Early adopters of Google’s new flagship phone, the Galaxy Nexus, were a little concerned when Adobe Flash didn’t come pre-loaded on the device, and was nowhere to be found in the Android Market. With the recent announcement that Adobe was walking away from mobile Flash, many users expected this to be the abrupt end of the line. Now Adobe has explained its position in a more nuanced way than before, and users won’t be left out in the cold just yet.
There are two things you need to know here. First, Google TV is still a thing. Secondly, and perhaps more startling, the long-awaited Honeycomb update is finally official. The Android 3.1 based software will be available next week, and brings a total redesign and access to more service like the Android Market. Is this going to make Google TV into an overnight success a year after introduction?
Google seems to be on the verge of rolling out a new user interface for Gmail that is more in line with the look of the other Google apps. Users that have been using the “Preview” theme will know what to expect. This redesign is going to use sharper lines, more icons, and lots of white-space. There’s more than just the look, but Google might be making some last minute changes; the video announcement was pulled just after going live.
Video may have killed the radio star, but Vdio, the online video equivalent of Rdio, will do battle with Netflix for streaming supremacy. Up until yesterday, Vdio was a secret project headed by Skype creators Niklas Zennstrom and Janus Friis, along with a modest team of heavy hitting players who aren't accustomed to failure, people with experience from Skype, Napster, Microsoft, TV Guide, and Apache. Does Netflix have anything to worry about?
Hackers took control of Sesame Street's YouTube channel on Sunday and replaced videos of kid-friendly puppets with real-life actors engaged in hardcore porn. Security firm Sophos reported on its suddenly appropriately titled "Naked Security" blog that the XXX-rated content was available for around 20 minutes before the channel was pulled for "repeated or severe violations of our Community guidelines."
Google acquired the world’s largest online video streaming site YouTube for $1.65 billion in October 2006. But for some odd reason it has taken five long years for the popular online video platform to allow visitors to sign-in using just their Google accounts. Hit the jump for more.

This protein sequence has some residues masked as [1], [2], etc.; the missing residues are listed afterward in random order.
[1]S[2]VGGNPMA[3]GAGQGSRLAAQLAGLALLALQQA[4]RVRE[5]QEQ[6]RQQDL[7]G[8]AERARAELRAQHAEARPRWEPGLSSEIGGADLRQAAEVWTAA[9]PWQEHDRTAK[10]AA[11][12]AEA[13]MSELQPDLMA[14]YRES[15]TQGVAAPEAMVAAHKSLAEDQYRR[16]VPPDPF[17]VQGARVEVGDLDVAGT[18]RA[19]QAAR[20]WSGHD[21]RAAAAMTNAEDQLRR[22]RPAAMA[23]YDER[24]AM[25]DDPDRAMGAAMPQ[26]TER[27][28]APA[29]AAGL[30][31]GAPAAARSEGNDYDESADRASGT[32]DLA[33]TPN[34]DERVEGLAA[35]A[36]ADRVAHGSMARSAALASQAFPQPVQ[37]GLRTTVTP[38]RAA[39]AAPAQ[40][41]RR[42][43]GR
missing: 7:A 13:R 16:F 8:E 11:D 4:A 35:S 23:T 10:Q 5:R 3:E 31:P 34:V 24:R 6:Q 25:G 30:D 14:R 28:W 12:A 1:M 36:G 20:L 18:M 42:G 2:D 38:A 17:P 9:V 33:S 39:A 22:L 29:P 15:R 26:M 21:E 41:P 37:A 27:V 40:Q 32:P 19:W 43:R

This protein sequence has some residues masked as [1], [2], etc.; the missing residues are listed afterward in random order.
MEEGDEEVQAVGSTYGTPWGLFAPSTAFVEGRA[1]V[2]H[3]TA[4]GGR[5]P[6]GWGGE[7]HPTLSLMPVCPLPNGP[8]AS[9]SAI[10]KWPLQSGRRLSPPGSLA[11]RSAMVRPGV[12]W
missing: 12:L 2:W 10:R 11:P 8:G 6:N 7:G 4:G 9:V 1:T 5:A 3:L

Raise your hand if you've heard of Epic Meal Time. Great. What about Leo Laporte's This Week in Tech? Excellent. Dr. Horrible's Sing-Along Blog? If most of you geeks aren't raising your hands by now, something's wrong. But that's not what this is about.
And that's why I'm here: I'm not going to point you in the direction of super well-known video shows that you could (really, should) be watching. I'm here to show you some of the slightly less popular gems that might have flown under your Geek Radar for some odd reason. I'll wait while you make the popcorn.
We’ve been hearing for several weeks that Microsoft was close to finalizing content deals that would allow the Xbox game console stream TV. Today Redmond announced the program, and the partner list is impressive. The deal encompasses cable providers like Comcast and Verizon, but some individual stations like Bravo, BBC, and HBO are also on board. However, this isn’t the kind of service that encourages users to cut the cord; there are conditions.
It’s no secret that Microsoft has intentions to make the Xbox 360 a more robust home entertainment device, and the rumors have been that they intend to do that by getting more video content. According to Bloomberg, Redmond is in talks with Comcast and Verizon to get pay TV content on the console. New streaming offerings could be announced as early as next week.
YouTube has rolled out a number of new features, including 2D-to-3D video conversion (beta) and the ability to upload videos longer than 15 minutes. The world’s most popular online video site announced these new features on its official blog Wednesday. Hit the jump for more.